And I'm sorry to say that reading Whyte is forcing me to revisit my longstanding affection for Jacobs in that way that one rewatches beloved movies (or rereads beloved books) from one's childhood and is quite shocked at how one feels about those movies (and books) later in life. Jacobs' affection for Greenwich Village and Whyte's affection for Madison Avenue (particularly the Sixties through the Seventies, which I believe would be considered the Upper East but I've never lived there and may have really said a stupid) are highly problematic. They picked places that were once on the edge, built as housing for people of moderate incomes (definitely not aimed at the really rich). And they _really_ don't want it replaced by new development (particularly not high-rises). Some of the problems they have with high rises are understandable (an office tower with blank walls at street level and no provision for restaurants for the workers therein, for example, is a big problem for a neighborhood. It puts high demands on the surrounding area and it is a dangerous dead zone when the offices are emptied out.), but others are less compelling (midrises cut out a lot of the sun anyway, and it's not like rent in those brownstones is anything other than sky high already). There is a point in history when places like the Village and that section of Madison Avenue are priced and subdivided in ways that make it possible to incubate new businesses, but when that is successful, it is usually transient. Once they've priced themselves up to the sky, blocking development just seems meanspirited? selfish? Blocking the door? Altho to be fair, if you go over the decades worth of proposed expansions to the Whitney in New York, you can really see some value in just slowing the process down as much as possible.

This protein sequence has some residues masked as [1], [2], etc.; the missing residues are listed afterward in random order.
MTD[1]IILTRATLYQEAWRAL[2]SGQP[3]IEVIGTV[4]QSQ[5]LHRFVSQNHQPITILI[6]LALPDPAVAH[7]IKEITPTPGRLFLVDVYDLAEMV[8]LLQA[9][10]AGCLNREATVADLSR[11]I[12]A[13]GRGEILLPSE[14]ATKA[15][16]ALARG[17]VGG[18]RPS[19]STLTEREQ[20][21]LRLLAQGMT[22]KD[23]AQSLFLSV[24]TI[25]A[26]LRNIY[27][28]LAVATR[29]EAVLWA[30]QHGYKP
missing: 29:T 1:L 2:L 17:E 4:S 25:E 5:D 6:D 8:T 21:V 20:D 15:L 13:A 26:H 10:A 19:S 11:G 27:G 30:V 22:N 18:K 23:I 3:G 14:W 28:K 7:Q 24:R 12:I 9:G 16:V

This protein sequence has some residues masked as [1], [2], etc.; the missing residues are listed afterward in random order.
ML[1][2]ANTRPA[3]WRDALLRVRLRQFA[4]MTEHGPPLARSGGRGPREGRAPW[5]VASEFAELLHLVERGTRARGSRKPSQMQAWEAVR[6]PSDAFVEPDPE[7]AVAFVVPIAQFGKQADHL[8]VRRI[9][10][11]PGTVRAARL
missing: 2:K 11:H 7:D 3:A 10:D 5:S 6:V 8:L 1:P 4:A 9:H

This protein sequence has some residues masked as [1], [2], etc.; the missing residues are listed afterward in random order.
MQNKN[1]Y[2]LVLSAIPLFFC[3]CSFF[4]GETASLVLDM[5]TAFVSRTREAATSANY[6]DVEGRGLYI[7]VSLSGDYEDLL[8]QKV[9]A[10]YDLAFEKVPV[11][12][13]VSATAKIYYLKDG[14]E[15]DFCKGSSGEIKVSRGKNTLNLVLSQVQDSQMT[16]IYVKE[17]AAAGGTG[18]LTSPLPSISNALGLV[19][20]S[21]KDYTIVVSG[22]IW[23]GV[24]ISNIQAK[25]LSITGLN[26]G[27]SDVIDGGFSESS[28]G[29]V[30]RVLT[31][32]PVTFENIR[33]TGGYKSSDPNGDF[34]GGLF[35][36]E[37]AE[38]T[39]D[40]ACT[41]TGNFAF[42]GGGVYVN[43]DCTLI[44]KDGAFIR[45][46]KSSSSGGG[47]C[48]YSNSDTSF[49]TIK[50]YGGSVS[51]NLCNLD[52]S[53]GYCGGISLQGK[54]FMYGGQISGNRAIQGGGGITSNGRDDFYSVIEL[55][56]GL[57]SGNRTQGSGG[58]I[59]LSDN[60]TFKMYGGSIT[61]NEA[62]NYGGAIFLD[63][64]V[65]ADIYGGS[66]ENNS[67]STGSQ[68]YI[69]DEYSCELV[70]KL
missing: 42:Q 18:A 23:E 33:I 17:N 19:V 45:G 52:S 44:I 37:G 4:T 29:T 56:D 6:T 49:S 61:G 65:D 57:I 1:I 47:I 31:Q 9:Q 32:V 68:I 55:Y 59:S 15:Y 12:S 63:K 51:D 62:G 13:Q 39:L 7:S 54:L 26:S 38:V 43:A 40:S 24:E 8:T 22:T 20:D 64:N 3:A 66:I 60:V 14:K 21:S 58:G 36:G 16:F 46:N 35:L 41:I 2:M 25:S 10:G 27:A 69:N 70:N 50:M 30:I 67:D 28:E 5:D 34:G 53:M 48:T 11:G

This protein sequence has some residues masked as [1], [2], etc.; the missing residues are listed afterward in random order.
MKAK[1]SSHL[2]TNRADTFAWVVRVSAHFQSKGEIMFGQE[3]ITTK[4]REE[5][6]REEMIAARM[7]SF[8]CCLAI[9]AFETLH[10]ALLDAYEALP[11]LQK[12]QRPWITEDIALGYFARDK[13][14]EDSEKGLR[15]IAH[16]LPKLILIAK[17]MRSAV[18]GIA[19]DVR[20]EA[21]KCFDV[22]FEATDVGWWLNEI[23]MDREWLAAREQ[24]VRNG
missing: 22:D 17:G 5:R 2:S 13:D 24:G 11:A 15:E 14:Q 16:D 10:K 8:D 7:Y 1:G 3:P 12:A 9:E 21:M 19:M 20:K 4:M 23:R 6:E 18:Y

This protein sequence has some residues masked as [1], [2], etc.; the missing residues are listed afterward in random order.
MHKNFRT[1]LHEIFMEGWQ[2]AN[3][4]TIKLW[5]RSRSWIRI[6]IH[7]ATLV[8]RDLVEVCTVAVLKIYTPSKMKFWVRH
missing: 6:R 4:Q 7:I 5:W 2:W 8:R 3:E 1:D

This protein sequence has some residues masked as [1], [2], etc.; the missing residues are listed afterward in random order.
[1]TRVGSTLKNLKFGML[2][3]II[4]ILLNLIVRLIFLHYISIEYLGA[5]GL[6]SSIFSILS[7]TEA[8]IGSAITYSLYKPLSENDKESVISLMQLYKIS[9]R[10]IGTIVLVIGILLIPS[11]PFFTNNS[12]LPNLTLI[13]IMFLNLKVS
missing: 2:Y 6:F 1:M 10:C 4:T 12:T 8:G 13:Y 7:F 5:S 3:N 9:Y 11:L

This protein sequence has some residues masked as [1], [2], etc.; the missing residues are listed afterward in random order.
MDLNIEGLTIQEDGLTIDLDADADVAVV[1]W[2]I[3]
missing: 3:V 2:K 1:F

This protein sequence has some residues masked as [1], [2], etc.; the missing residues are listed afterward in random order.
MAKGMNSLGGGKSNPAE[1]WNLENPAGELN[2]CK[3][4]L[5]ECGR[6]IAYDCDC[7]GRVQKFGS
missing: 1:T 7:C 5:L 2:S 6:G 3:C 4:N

Whyte's antagonism to new development is more antagonism to flawed and difficult to adapt development than it is to development per se. So that's an improvement. And I cannot help but love a guy who is willing to derive an implied rent for a curb space on Madison Avenue by using the illegal rent paid by a guy to a shop owner for the shop owner to let him have space on the sidewalk in front of the shop, to produce an estimate of the ridiculous cost of allowing curb parking. He also does a nice job of explaining why merchants tend to come down on the side of allowing curb parking (and opposing efforts to reduce curb parking) and how those beliefs are not based in reality.
It's good stuff; I'll hopefully produce a review later, but I've been a little inconsistent about actually getting around to writing reviews. I picked up a copy used as it doesn't seem to be available as a kindle. For similar reasons, I'm awaiting the arrival of Peter Derrick's book about the subway in New York, which I stumbled across after reading Irene coverage that described Derrick as a "transit historian".